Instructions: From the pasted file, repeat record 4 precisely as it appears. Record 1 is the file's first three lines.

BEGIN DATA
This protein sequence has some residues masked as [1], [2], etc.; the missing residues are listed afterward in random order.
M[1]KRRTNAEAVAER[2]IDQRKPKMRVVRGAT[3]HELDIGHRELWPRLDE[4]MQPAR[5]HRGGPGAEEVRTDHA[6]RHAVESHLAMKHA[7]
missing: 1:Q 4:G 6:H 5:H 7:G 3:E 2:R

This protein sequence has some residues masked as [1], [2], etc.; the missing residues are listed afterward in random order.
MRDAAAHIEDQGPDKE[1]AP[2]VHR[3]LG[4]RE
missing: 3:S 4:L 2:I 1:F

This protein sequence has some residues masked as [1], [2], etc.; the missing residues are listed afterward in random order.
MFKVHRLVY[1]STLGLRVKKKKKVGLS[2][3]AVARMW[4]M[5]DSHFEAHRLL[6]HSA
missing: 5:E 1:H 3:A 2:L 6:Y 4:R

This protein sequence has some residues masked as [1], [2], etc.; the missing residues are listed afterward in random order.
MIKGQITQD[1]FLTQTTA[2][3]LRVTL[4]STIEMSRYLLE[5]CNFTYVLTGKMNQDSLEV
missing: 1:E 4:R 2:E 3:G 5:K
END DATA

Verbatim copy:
This protein sequence has some residues masked as [1], [2], etc.; the missing residues are listed afterward in random order.
MIKGQITQD[1]FLTQTTA[2][3]LRVTL[4]STIEMSRYLLE[5]CNFTYVLTGKMNQDSLEV
missing: 1:E 4:R 2:E 3:G 5:K